Marked variations in volume of ELF recovered have been described,8,9 which makes it difficult to compare results among studies. Factors (including the lavage technique, volume of lavage, and amount of time that elapses between fluid instillation and the first attempted aspiration of instilled fluid) that affect the amount of ELF recovered have not been standardized. Studies2,9 in humans have revealed that the amount of ELF recovered is mainly dependent on the fluid volume used for the lavage. In 1 study4 conducted in healthy children between 3 and 15 years of age, adjustment of BAL volume on the basis of body weight yielded constant fractions of ELF. However, the authors are not aware of any studies conducted to compare weight-adjusted and fixed-amount BAL techniques in dogs. The objective of the study reported here was to assess in healthy Beagles whether a BAL technique adjusted on the basis of body weight would yield a more uniform ELF recovery than would a fixed-amount BAL technique.

Materials and Methods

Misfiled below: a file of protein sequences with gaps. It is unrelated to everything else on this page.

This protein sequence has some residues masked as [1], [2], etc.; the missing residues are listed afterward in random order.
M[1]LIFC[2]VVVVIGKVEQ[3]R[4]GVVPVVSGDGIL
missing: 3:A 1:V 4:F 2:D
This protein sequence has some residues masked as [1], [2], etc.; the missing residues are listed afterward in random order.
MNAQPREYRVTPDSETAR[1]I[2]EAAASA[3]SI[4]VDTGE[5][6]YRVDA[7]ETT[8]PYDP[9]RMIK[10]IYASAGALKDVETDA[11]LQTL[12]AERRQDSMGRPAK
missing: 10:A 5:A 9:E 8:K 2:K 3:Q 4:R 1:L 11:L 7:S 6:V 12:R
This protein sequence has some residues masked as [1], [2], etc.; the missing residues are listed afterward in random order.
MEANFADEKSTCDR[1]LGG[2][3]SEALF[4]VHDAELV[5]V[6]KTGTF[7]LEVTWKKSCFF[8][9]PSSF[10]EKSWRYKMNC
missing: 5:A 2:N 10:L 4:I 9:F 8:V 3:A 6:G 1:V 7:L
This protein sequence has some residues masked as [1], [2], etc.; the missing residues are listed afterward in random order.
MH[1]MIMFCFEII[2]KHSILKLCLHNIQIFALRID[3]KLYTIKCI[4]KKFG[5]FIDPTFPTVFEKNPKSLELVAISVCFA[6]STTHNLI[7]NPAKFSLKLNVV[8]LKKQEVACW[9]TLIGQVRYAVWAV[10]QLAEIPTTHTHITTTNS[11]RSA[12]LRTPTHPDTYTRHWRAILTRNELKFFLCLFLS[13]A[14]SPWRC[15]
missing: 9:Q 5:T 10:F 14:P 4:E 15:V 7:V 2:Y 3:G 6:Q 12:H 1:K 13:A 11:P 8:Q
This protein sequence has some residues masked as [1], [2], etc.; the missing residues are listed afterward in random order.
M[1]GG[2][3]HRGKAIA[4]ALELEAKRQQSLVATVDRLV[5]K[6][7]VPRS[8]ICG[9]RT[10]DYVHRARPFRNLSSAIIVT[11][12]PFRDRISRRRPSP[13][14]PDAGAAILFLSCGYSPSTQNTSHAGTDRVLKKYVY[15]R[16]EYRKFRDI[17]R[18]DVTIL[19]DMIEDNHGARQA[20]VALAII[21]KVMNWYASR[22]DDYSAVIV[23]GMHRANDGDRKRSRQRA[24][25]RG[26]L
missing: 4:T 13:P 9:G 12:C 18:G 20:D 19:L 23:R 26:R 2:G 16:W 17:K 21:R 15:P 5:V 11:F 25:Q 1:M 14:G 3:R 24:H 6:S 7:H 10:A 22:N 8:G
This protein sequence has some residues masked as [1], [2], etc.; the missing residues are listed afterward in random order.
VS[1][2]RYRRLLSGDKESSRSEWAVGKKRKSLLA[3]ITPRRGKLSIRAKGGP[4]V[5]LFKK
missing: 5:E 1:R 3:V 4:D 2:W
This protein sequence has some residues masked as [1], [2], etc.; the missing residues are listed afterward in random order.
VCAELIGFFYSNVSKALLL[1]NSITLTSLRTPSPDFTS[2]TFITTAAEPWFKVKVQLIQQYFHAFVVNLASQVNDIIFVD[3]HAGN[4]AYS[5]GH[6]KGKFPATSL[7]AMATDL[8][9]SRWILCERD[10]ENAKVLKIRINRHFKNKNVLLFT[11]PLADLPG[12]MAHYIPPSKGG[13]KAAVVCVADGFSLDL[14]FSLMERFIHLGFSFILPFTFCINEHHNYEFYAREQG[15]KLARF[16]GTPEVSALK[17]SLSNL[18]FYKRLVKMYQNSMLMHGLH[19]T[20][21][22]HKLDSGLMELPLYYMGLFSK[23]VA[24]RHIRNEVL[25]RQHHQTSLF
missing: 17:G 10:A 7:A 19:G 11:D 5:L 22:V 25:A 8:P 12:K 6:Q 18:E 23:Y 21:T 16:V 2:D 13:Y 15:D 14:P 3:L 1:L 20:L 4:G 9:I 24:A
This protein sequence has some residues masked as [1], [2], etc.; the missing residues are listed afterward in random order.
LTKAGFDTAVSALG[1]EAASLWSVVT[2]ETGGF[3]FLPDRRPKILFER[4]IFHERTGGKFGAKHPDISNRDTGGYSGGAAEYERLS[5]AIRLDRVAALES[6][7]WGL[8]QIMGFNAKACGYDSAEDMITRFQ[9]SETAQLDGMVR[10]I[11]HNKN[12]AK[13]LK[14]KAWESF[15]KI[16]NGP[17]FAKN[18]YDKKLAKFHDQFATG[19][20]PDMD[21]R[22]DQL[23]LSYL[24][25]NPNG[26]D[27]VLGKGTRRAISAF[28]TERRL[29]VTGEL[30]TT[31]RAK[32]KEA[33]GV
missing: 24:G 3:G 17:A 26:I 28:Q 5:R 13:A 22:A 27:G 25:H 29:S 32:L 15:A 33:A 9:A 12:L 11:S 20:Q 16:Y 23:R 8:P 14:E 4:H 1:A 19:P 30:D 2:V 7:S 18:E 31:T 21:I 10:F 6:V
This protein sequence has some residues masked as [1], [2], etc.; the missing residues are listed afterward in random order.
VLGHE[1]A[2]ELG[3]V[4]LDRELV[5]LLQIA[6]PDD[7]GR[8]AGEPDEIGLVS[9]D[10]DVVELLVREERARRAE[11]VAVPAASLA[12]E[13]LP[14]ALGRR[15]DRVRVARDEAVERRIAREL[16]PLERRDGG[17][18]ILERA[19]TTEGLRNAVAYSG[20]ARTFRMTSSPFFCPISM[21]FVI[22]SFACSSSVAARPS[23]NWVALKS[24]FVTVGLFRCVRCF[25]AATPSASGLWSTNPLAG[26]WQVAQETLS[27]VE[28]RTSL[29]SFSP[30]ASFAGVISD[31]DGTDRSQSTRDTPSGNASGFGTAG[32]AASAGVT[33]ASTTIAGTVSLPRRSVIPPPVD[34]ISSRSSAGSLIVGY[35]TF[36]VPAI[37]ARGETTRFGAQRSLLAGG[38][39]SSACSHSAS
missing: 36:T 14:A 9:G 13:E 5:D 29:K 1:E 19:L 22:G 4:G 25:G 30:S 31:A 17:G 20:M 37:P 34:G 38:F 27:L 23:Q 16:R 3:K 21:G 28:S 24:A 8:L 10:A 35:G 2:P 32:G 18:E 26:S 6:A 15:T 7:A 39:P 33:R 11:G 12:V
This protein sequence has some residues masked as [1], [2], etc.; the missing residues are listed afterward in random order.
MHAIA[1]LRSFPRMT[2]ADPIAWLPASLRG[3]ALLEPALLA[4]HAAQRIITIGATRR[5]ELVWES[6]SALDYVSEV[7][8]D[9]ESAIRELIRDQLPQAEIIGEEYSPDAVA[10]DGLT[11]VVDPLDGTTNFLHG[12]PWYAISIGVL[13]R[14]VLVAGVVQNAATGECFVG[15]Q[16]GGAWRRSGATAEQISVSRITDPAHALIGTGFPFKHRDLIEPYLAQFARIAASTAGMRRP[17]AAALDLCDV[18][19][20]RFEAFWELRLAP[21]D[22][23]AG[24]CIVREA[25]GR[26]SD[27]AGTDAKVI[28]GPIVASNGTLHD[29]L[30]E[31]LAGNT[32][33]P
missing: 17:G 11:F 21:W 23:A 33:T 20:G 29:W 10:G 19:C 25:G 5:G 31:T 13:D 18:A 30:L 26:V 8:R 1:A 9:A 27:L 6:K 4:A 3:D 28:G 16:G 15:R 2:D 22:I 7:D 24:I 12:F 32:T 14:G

Dogs—The study group consisted of 13 healthy Beagles (5 females and 8 males) that ranged from 5 to 11 years of age (median, 8 years). Body weight of the dogs ranged from 9 to 20 kg (median, 15 kg). Weight index of each dog was estimated by use of a 5-point body condition scoring system10 (1 = underweight, 2= lean, 3 = optimum, 4 = overweight, and 5 = obese). The health status of each dog was assessed before dogs were sedated for BAL; health status was assessed on the basis of results of physical examination, hematologic and serum biochemical analysis, thoracic radiography, and arterial blood gas analysis.a Feces were examined for parasite eggs and larvae. Dogs were cared for throughout the study in accordance with principles outlined in a National Institutes of Health publication,11 and the study protocol was approved by the Ethics Committee for Animal Experimentation at the University of Helsinki.